The Remarkable Fresnel Prism

 

A thin sliver of plastic has repaired my outlook and restored my sanity.

I had spectacular vision, once. (There is a pun there, so faint that it will be missed altogether by all but the most astute if I don’t point at it.) My Optometrist was always most impressed and said that with spectacles (referencing above pun) my vision was significantly better than 20/20. Do you know, by the way, what 20/20 vision actually is? The top 20 refers to the smallest line on an eye chart you can clearly see at 20 feet distance, compared to the maximum distance at which a person with normal sight can read the same line … or something like that.  Odd, isn’t it? It sounds a rather messy way of measuring to me.   Until Easter I could read signs at long distances and the finest print (except for fine print, which of course nobody reads); but it all ended in less than a fortnight, replaced by fuzziness and double vision.

The Ophthalmologist (= eye specialist, although one almost needs a mouth specialist to pronounce it) had two things to say.
The expected: he concluded it was “probably systemic”, meaning whatever is wrong with me is also wrong with my vision, (in other words, no idea) and
The unexpected: he said he thought he could help.
He sent me down the corridor to the Orthoptist (= double vision specialist, a word that would be easy to say if you hadn’t first been practicing saying Ophthalmologist). The Orthoptist had me peer through a great many holes in various gadgets, and then took a flimsy piece of plastic from a sealed box, cut it to size with scissors, and stuck it on the back on my glasses. This curious film, less than 1mm thick, is the remarkable Fresnel Prism.  It puts double vision back together again. While it doesn’t solve my problem altogether – I still find much of the world too fuzzy, and occasionally too two-y – it does greatly reduce eyestrain and makes the unbearable quite tolerable.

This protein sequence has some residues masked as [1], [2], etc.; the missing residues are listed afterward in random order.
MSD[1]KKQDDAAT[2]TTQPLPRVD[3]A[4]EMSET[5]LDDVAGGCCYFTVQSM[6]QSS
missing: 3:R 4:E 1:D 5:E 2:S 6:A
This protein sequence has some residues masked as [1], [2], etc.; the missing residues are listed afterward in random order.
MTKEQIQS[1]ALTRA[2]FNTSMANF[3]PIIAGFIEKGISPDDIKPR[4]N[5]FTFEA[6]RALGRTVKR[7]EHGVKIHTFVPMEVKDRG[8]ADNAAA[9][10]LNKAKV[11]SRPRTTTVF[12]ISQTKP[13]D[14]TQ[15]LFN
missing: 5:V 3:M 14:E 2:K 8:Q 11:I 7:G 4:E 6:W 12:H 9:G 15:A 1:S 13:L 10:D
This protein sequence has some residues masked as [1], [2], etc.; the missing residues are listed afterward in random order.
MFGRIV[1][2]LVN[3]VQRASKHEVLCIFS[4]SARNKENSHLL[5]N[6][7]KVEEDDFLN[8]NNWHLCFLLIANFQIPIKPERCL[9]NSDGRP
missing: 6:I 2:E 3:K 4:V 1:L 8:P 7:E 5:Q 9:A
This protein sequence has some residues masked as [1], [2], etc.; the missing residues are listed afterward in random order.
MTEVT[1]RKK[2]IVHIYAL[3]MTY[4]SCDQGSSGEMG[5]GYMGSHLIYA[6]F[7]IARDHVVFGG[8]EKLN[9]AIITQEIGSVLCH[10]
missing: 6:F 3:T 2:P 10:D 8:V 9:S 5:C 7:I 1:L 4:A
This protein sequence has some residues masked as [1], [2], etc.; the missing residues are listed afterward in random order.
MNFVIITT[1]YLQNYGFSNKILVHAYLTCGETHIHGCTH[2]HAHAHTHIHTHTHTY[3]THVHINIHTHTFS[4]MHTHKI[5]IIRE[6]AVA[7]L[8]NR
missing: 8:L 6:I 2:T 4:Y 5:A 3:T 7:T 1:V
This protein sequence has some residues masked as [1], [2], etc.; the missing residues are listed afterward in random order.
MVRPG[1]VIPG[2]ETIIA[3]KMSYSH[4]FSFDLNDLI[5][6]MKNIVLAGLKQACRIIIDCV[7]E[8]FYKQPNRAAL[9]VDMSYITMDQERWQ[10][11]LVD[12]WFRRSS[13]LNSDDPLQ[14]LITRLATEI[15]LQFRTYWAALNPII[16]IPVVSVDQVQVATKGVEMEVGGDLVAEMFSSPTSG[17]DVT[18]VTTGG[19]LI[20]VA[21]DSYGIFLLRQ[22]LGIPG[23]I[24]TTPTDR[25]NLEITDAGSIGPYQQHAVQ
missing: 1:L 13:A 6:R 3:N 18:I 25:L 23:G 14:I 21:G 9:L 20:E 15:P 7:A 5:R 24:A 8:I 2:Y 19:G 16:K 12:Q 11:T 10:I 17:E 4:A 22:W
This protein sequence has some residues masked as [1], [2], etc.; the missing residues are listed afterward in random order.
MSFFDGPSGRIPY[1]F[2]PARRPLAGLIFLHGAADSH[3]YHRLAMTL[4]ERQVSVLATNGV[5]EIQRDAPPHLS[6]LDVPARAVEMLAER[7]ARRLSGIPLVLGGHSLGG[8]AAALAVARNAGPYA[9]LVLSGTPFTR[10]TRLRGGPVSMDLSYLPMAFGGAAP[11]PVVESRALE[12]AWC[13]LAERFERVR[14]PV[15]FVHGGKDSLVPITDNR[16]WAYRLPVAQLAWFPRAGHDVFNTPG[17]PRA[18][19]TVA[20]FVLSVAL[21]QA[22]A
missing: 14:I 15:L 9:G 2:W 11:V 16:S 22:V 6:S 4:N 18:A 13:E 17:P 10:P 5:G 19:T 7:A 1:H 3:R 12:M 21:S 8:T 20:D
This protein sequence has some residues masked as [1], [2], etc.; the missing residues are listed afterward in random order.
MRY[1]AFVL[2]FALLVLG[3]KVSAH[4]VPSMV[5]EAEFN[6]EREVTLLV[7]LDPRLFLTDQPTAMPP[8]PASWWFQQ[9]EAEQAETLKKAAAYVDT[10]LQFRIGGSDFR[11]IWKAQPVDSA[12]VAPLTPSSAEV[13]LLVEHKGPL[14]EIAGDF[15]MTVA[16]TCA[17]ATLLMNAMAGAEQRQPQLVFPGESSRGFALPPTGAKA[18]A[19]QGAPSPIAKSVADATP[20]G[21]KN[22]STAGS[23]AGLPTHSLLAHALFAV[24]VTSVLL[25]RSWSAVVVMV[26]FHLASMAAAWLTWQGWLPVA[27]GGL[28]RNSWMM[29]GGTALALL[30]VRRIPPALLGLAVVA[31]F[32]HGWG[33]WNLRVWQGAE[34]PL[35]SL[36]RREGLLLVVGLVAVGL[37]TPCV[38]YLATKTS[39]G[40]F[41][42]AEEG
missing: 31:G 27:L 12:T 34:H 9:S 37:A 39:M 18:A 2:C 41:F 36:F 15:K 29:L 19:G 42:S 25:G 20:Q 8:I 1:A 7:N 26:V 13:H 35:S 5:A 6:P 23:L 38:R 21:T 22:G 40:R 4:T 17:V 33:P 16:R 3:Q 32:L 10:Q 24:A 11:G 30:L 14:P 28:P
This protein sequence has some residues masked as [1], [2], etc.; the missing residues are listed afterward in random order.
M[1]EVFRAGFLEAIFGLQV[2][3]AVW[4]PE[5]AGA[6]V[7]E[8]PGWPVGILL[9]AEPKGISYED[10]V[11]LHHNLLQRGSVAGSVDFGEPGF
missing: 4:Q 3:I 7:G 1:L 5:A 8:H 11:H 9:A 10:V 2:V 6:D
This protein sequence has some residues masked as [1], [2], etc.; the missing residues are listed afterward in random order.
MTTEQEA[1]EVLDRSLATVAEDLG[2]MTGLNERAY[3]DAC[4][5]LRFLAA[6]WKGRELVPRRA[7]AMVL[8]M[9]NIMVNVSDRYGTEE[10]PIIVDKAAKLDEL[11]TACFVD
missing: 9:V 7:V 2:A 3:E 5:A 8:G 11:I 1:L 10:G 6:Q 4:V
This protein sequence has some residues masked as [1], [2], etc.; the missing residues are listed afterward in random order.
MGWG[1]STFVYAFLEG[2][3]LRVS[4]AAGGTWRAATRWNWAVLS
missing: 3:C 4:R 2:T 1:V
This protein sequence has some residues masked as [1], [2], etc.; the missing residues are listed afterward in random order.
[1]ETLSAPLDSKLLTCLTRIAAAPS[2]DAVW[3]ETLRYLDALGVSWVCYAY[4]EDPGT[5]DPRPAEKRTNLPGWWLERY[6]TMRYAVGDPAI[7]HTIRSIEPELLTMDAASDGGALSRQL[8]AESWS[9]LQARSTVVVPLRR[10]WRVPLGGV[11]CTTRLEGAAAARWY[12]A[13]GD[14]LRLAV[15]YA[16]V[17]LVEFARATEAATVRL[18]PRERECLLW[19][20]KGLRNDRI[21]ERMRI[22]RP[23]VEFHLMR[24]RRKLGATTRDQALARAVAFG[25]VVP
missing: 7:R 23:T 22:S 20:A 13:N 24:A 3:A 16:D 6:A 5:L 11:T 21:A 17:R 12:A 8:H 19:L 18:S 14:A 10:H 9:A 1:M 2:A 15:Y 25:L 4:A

You might have seen a Fresnel Lens if you have visited a Lighthouse. I remember when I first saw one, and in a rare moment of scintillating insight I actually understood how it worked.

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The Lighthouse lenses designed by French physicist Augustin-Jean Fresnel

Each ring of glass is a triangular lens or prism, all working in chorus to send the light from the lamp in a parallel beam far out to sea, greatly enhancing the intensity of the light. If a single lens had been used it would have been of impossible size and weight, so a series of smaller lenses are used instead. I now have a miniature fresnel prism on the inside of my glasses: many tiny, vertical triangular prisms lined up across the lens.

 

Without the prism I think I may have fallen into some sort of depression, I could feel my eyesight dragging me to a dark place. Perhaps the suddenness with which it arrived is a factor, but I find it much harder to accept than other problems. A bit like the flu, which always seems to me worse than a broken bone, vision problems are right inside your head; intrusive, unavoidable, overwhelming, horrible.

Yet again I find myself the beneficiary of recent innovation. Although  Fresnel built his lenses in the early 19th century, the PVC prism I have is a modern application. Every day I rely on technology to breathe, to propel my wheelchair, and now to see, that is only a few years old.  Some of it just a couple of years old!  I commented on this to my GP recently, saying that I thought that a decade ago I would be much worse off; and she added something like, “or not here at all”.  That’s true I think. It is astonishing to live today in a first world country, benefiting constantly from science and invention.

Rejoice!


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Rejoice! from 2009

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